phone-call
Emergency
Call out

What a bleeder! Bleeding Canker of Horse Chestnut

Bleeding Canker of Horse Chestnut (Pseudomonas syringae pathovar aesculi) is a disease that hugely affects Horse Chestnuts throughout Great Britain.

How do I know if my Horse Chestnut tree is suffering with Bleeding Canker?

Bleeding Canker is usually identifiable by bark cracks, cankers/ lesions located on the stems and branches of a Horse Chestnut. Dark fluid will ooze from the cankers seemingly making the Horse Chestnut to appear like it’s bleeding. The colour of the fluid will vary from season to season. During the spring, the fluid will be a darker red to almost black in colour and almost transparent, whereas in the summer months it turns into an almost rusty-like opaque colour. In Autumnal months, renewed bleeding to that of Spring time may occur. 

If bleeding appears to continue over several months, it may cause the centre of the affected patch of bark to crack, which’ll allow for other fruiting bodies to become active within the decaying wood. If a Horse Chestnut has been suffering with Bleeding Canker for many years, then this may start to reflect within the overall condition of the crown. The areas of dead cambium and phloem beneath the cankers will coalesce and extend the entire branch/ stem (whichever has been affected). Furthermore, symptoms of trees suffering with Pseudomonas syringae pv. Aesculi will begin to show in the crown; for example premature leaf drop, the consistency of yellowing foliage and dieback within the crown. 

Can Bleeding Canker kill my Horse Chestnut tree?

It has been found that over a period of time, the bacterium, Pseudomonas syringae pv. Aesculi, can cause death within Horse Chestnut trees. However, Horse Chestnuts can also recover from the infection with some specimens also appearing to be resistant to the bacterium itself. 

What is the best way to manage infected tree stock?

If a site you manage has a significant amount of Horse Chestnuts infected with Bleeding Canker, it is recommended a survey is carried out in order to assess the number of affected trees that are located on site. Recorded on the survey should be: the total number of Horse Chestnut trees on site, mapped locations of the trees, the number of affected trees with Bleeding Canker, extent of symptoms shown (e.g. how many lesions/ cankers currently present, crown symptoms etc.) and photographs.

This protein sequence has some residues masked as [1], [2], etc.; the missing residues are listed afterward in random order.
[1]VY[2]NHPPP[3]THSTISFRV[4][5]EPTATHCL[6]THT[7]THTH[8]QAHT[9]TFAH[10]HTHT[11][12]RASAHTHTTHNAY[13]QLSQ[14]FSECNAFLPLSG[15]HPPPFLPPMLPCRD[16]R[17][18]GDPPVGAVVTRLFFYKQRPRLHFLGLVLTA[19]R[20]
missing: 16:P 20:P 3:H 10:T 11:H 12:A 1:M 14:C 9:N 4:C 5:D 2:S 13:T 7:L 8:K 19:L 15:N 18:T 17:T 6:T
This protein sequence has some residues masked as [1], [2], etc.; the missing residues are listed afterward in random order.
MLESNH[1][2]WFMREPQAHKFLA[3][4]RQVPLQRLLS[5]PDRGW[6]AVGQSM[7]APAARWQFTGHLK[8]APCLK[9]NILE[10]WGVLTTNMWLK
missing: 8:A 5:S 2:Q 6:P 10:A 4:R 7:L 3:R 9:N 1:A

Your next steps should be to contact a trusted tree surgeon. Our team is trained in spotting these signs of bleeding canker and can help you with the next steps. 

landscape peaks banner

Very impressed with Dr Stump; quick, professional, courteous, tidy and VERY good at what they do! – Very impressed with the way they work and the amount they can get done in a short time. – Highly recommended.

Paul Hallatt

Really good company, very reliable, came and removed quite a few stumps from our woodland very quickly and efficiently, and careful about not doing damage to the surrounding area. Highly recommended, we will use them again.

Jane Polden

I would recommend this company to anyone they have just taken 7 large poplar trees down for us. Arrived as arranged, a pleasure to have in our garden for several days, then left the site neat and tidy.

Mia Potter

A great company and excellent service, they were brilliant from quote to completion and would definitely use again!

Nathan Modlin

Get a quote